Drones are becoming increasingly common in the private and commercial spheres. Here are three things you should know about drones and related legal issues:
What Are Drones?
Drones—otherwise known as remotely piloted aircraft (RPAs), unmanned aerial vehicles (UAVs) or unmanned aircraft systems (UAS)—are aircraft without a human pilot aboard.
Drones can vary significantly in terms of size, sophistication, function and cost, and can be used for a variety of purposes ranging from purely personal / recreational uses to commercial uses (e.g., surveillance, photography and exploration work) and uses in emergency situations or precision air strikes.
What Laws Apply To Drones?
The laws applicable to drones vary between jurisdictions and also depend on a drone's functionality. However, typically:
Civil aviation safety laws regulate the use of airspace and therefore drone use. Many jurisdictions have introduced drone-specific regulations, regulating drones and the circumstances in which they can be used. These are typically administered by civil aviation authorities(e.g., the Federal Aviation Authority (FAA) in the USA, the Civil Aviation Safety Authority (CASA) in Australia, and Transport Canada) and may include rules about the airspace which drones can use, prohibitions on flying out of the drone operator's line of sight, restrictions on flying near airports, structures such as bridges or over highly populated areas, and requirements for commercial drone operators to register with the relevant civil aviation authority.
In some jurisdictions, torts such as trespass and nuisance and (in some cases) human rights laws which recognise a right to private and family life can impact and limit the use of drones.
Privacy and data protection laws may also limit or regulate how drones can be used to collect data, and what can be done with any data collected via drones.
Technical regulations (e.g. in relation to radiocommunications devices) may apply to drones, depending on their functionality.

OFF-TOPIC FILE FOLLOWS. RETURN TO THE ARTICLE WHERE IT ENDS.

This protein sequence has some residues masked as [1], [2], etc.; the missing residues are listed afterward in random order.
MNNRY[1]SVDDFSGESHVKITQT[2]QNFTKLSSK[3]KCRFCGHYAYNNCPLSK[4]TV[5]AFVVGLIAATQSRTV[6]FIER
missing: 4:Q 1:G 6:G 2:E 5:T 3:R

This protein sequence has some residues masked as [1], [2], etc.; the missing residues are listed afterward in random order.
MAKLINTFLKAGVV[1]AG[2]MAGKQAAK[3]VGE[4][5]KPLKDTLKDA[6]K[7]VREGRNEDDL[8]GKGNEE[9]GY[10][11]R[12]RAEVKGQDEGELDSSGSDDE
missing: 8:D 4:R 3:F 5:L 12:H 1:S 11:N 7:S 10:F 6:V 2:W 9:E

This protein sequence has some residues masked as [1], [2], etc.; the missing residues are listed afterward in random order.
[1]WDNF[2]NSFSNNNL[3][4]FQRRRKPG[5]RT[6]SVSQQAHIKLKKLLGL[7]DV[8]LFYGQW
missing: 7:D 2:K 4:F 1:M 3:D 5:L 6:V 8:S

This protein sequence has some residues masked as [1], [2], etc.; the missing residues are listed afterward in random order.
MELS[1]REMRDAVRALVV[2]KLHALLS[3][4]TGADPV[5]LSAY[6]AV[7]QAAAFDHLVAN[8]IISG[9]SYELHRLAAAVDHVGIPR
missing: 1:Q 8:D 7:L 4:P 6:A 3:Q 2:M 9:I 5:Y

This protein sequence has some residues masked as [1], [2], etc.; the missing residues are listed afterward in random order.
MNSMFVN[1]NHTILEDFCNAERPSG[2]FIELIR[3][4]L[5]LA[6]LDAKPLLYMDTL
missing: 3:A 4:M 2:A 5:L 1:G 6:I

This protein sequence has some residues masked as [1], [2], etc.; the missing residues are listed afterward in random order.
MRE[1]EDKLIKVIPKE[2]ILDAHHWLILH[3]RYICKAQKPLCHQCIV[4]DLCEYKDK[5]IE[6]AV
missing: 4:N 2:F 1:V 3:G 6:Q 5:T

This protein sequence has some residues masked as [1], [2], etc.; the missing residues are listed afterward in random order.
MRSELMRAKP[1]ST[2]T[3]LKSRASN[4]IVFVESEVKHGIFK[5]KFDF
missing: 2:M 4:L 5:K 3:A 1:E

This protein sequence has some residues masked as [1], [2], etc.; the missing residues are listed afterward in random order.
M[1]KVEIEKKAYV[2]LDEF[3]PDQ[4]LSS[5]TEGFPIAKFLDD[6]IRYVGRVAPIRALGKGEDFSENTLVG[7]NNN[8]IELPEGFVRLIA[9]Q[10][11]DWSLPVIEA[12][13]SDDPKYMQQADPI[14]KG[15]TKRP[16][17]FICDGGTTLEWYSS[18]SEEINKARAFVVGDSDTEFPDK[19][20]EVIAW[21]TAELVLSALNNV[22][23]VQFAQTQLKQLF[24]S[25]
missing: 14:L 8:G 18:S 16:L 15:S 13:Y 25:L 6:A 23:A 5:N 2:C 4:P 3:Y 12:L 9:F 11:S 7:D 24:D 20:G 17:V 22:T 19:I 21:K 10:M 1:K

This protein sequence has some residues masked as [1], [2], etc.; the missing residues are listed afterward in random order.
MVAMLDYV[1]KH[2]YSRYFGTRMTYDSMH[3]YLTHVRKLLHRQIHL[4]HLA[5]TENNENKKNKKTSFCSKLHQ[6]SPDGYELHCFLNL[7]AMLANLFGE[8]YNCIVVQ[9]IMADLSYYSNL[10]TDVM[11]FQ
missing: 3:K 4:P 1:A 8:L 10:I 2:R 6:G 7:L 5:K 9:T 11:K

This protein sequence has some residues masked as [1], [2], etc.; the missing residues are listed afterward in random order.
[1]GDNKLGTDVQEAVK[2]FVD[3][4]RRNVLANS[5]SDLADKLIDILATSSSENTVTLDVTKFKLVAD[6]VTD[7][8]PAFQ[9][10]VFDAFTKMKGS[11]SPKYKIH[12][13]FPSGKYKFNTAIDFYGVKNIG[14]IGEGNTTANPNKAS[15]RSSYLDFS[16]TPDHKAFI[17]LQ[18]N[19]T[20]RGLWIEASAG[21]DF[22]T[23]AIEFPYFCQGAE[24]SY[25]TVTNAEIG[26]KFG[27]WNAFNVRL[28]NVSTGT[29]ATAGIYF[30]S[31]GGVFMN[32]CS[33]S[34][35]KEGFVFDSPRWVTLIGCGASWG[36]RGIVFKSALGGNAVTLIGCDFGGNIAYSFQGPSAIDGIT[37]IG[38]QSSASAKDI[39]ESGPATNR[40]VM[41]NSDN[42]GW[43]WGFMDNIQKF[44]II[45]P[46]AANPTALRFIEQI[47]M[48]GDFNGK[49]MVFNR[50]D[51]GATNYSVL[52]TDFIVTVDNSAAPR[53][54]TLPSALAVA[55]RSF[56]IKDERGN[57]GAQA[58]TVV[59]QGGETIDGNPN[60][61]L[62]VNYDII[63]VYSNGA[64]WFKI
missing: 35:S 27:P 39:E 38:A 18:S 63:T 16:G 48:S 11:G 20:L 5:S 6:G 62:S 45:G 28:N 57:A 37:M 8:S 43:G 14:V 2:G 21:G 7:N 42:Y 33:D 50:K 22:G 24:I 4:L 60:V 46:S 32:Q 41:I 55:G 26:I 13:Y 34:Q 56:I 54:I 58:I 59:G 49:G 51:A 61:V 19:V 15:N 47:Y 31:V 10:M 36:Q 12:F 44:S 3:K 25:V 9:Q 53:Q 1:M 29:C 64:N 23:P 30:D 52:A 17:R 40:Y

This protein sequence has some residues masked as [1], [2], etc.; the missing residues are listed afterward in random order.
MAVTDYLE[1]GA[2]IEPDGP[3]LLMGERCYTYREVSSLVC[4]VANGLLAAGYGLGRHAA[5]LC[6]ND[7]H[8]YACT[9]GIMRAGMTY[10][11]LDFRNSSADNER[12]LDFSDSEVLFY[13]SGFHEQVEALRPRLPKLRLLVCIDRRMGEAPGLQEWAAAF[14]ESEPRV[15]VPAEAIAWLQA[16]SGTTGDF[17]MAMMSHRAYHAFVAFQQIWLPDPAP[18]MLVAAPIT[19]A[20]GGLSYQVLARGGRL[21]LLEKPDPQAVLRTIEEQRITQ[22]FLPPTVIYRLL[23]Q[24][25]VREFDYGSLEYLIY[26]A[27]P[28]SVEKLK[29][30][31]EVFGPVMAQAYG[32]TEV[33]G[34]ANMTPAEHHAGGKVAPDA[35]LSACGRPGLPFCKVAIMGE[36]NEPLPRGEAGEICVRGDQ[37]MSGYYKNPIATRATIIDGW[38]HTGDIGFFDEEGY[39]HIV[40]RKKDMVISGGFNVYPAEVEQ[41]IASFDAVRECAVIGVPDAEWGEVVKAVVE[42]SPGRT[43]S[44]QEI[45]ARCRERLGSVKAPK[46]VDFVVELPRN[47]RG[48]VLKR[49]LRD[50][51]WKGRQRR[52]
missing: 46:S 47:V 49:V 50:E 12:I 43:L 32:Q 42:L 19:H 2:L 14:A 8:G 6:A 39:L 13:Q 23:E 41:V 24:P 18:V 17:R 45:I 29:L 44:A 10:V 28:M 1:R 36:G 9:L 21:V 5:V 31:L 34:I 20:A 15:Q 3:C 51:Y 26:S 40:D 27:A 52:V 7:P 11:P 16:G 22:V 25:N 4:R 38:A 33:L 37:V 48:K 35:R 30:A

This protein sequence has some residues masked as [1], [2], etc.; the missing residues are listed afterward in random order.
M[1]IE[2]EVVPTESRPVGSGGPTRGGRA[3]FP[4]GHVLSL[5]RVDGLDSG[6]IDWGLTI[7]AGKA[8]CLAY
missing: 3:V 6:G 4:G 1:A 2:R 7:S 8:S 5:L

- Consumer protection laws may apply to drones marketed at, or supplied to, consumers.
Military and government drones may be subject to different regulatory regimes.
Drones – A Threat To Privacy?
In many jurisdictions, there has been criticism that existing laws do not adequately address the privacy risks arising from drone use. Highly manoeuvrable, relatively inexpensive drones can now be used to spy on private property that would otherwise be hidden from passers-by. Existing laws go some way to addressing these issues, but do not always prevent, or enable an individual to take action to prevent, such unwanted intrusions. For example, if a drone does not actually enter private property or interfere with the use and enjoyment of that property, there will be no actionable trespass or nuisance. Further, many jurisdictions' privacy and data protection laws do not regulate the collection of personal data by private individuals, meaning they offer no protection from nosy neighbours using drone technology for snooping.
Commentators and law reform organisations in some jurisdictions have proposed changes to the law to address this perceived gap in protection. For example, in Australia, the Australian Law Reform Commission has recommended the introduction of a statutory cause of action for serious invasions of privacy, partly in response to worries about increasing drone use. The European Data Protection Supervisor has taken a slightly different tack, recommending that the E.U. combat the increased privacy risk posed by drones by clarifying and raising awareness of the existing data protection framework, and encouraging manufacturers to implement privacy by design and by default, and to embed data protection requirements to ensure compliance from the outset. The Article 29 Working Party takes a similar view in its Opinion 01/2015 on Privacy and Data Protection Issues relating to the Utilisation of Drones.
It remains to be seen how local policy-makers will respond to these recommendations. Those interested to know more should keep a close eye on regulators' websites for further developments.
Contributor – Liz Grimwood-Taylor